Argo: Encore @ UQ School of Music

An afternoon with Argo up close.

If your New Year’s resolution was to learn more about electronic, experimental or contemporary classical music, there’s been no better time to be in Brisbane than now.

Argo is the newest in a series of classically trained local groups composing intriguing, exploratory audiovisual sets. Like Topology, Nonsemble, Kupka’s Piano or Sampology, Argo are native sons of the Sunshine state writing music for computer and human accompaniment. In a sense they are all serious musicians. In another sense they are all very witty. The right words to evoke this fresh new music change with each formulation, but suffice it to say it’s always a great way of spending time.

Argo began its 2016 season with a lunchtime concert at the UQ School of Music. Held every week at 1 pm on a Thursday, this free concert series is a great tip for lovers of classical music who want to opt out from the ads for luxury cars that are obligatory in concert hall programming these days. 

The afternoon of the Argo concert at UQ the sun was at its gruelling worst outside. A lucky hundred sheltered in a darkened recital room, settling into the first ‘song’ of a recording of heavy tropical rain coming out of the speakers and a video of a distant storm in the night sky. As the heat and the rush of getting there subsided, the mood changed to one of full concentration. 

Imagine a movie with the hierarchy of senses reversed, where the main show is the music and the visuals play a secondary role, there to help move the music along. There is no narrative here, neither within the song nor in the progression from song to song. Instead, a series of soundscapes one inhabits for the duration of the ‘song’. This is no glorified soundtrack Argo are playing: this is a careful arrangement of sound effects, field recordings, music for violas, violins, winds, a piano without a player, and an electronic drum kit that sometimes sounds like a xylophone. There were two composers and six musicians on stage in Encore at UQ, and the number and instrumentation changes for each gig they play.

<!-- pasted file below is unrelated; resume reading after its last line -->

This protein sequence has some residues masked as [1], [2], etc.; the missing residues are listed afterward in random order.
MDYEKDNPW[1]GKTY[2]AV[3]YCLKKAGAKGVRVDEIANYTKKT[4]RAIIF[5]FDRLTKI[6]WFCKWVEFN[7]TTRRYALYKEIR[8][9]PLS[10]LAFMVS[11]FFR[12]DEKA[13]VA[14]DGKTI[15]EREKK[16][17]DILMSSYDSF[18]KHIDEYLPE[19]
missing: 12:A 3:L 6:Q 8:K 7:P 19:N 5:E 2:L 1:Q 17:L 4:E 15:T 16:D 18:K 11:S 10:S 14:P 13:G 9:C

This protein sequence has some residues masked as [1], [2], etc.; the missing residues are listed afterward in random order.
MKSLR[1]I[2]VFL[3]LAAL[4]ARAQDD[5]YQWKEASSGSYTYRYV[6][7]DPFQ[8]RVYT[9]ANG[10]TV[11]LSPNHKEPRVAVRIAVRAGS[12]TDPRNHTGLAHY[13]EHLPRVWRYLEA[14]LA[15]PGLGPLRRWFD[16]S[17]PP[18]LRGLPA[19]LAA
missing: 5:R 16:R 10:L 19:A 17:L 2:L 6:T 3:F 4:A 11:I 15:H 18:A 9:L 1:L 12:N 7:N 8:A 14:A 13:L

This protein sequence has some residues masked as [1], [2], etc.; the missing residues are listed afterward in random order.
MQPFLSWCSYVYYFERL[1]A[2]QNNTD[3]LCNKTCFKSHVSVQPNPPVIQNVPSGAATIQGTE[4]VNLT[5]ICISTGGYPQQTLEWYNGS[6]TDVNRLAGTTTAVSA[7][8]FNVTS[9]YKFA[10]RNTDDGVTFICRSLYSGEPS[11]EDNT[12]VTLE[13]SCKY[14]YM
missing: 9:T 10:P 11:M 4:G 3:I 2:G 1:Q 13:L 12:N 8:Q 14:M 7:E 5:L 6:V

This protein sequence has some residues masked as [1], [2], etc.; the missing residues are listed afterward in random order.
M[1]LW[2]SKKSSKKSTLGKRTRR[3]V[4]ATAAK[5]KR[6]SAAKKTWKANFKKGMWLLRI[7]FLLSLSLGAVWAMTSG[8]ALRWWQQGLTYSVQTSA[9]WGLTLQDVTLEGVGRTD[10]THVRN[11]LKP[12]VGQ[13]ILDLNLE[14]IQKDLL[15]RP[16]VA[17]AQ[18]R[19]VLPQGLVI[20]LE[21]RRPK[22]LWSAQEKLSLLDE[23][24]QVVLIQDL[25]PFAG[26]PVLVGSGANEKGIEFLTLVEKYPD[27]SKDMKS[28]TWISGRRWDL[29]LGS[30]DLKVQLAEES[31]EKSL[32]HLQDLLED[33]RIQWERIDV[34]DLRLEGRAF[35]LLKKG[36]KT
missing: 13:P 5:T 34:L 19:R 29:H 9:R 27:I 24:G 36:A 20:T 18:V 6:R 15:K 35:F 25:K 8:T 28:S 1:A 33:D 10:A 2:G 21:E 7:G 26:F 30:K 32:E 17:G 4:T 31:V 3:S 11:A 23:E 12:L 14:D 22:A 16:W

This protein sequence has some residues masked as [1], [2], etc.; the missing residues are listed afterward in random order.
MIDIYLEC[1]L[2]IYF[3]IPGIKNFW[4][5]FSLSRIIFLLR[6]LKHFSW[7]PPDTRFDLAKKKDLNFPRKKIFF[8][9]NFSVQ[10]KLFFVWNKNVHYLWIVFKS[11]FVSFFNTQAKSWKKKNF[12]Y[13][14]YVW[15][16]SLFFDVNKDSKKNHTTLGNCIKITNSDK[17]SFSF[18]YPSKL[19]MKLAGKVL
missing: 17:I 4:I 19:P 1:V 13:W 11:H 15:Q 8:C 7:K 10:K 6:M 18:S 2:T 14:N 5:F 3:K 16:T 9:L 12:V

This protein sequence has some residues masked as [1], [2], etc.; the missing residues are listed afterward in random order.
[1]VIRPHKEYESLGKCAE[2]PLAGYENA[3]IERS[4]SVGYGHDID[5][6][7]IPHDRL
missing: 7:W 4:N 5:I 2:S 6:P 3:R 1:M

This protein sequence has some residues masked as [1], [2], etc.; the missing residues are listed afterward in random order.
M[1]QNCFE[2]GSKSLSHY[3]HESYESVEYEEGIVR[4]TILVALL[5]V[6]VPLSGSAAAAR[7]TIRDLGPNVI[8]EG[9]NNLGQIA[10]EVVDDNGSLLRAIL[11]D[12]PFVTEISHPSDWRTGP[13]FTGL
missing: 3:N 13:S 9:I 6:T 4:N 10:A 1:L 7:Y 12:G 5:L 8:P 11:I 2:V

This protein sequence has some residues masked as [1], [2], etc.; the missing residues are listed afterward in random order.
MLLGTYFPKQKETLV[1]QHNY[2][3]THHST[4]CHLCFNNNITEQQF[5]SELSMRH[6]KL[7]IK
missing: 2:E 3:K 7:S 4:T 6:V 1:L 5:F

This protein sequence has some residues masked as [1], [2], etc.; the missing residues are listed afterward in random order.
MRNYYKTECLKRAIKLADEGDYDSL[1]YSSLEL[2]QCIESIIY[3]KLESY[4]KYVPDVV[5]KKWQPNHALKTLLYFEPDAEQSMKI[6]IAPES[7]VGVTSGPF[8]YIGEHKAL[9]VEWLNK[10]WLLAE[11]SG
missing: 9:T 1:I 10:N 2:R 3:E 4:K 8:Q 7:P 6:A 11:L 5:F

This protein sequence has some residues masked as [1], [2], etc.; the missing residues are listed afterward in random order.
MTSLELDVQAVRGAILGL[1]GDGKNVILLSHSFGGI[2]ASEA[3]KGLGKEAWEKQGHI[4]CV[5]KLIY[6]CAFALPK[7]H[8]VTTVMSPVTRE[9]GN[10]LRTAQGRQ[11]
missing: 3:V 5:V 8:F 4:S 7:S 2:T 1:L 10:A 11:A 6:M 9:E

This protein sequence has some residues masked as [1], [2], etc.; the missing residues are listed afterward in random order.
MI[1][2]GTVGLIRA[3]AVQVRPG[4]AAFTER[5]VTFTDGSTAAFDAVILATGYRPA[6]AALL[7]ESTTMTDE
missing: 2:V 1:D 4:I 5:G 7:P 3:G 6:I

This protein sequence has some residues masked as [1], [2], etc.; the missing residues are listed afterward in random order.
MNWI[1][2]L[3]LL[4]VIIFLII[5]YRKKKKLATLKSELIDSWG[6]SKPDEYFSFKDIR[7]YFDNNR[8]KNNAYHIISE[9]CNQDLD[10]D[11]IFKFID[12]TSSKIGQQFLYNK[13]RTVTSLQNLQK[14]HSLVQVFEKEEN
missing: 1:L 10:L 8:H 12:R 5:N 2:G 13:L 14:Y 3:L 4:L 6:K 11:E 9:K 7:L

“The reason I like electronic music is because all the sounds are divorced, from all connotations and preconceptions. This pushes the abstract nature of music to the limit, allowing the creation of sounds as empty and connectionless sonorities, ready to be filled with whatever the listeners sees when their eyes shut,” says one of the two composers behind Argo, Ben Heim

But I kept my eyes open. Having something to look at while you listen helps you get in the music. I reckon this is a 21st century sensibility meeting older musical traditions. To have to sit for an hour in a well-lit recital room looking at half a dozen working at their instruments is close to sensory deprivation for us non-con, short-attention-span kids. The projected video sequences were a mix of assorted abstract imagery and familiar stock video (coloured dyes in water; crashing waves filmed from beneath). The most riveting of these sequences was the cascading architectural forms that accompanied the String quartet no. 2 in E minor, by Connor D’Netto, the second composer behind the ensemble. Argo’s visuals worked well, and I’ll be looking forward to their next gigs to see where they take the visuals.

There were no singalongs on this gig (experimental musical doesn’t often go there), but the audience loved it. By now it’s clear that given the whole images + sounds thing they have going on, Argo do performances rather than concerts proper. Which is to say that you really have to be there to get it. Those in the know will find quasi-neoclassical and post-minimal influences in Argo’s music. If those terms don’t mean much, it’s enough to say they create new ways of experiencing music. They describe it as immersive art music. Argo’s music is not guaranteed to move you to tears like classical music is meant to, but it’s certain to make you stop and think and listen. I definitely recommend it. 

Since the UQ School of music concert in March, Argo has been mixing the old and the new in some unusual locales. They’ve played with the Queensland Symphony Orchestra at the Brisbane Powerhouse, with the Brisbane Chamber Choir at St John’s Cathedral, and even at one our city’s oldest buildings, the Spring Hill Reservoirs, which has recently started being used as a performance space for theatre, opera and music. 

- Carolina Caliaba

Zed Facts

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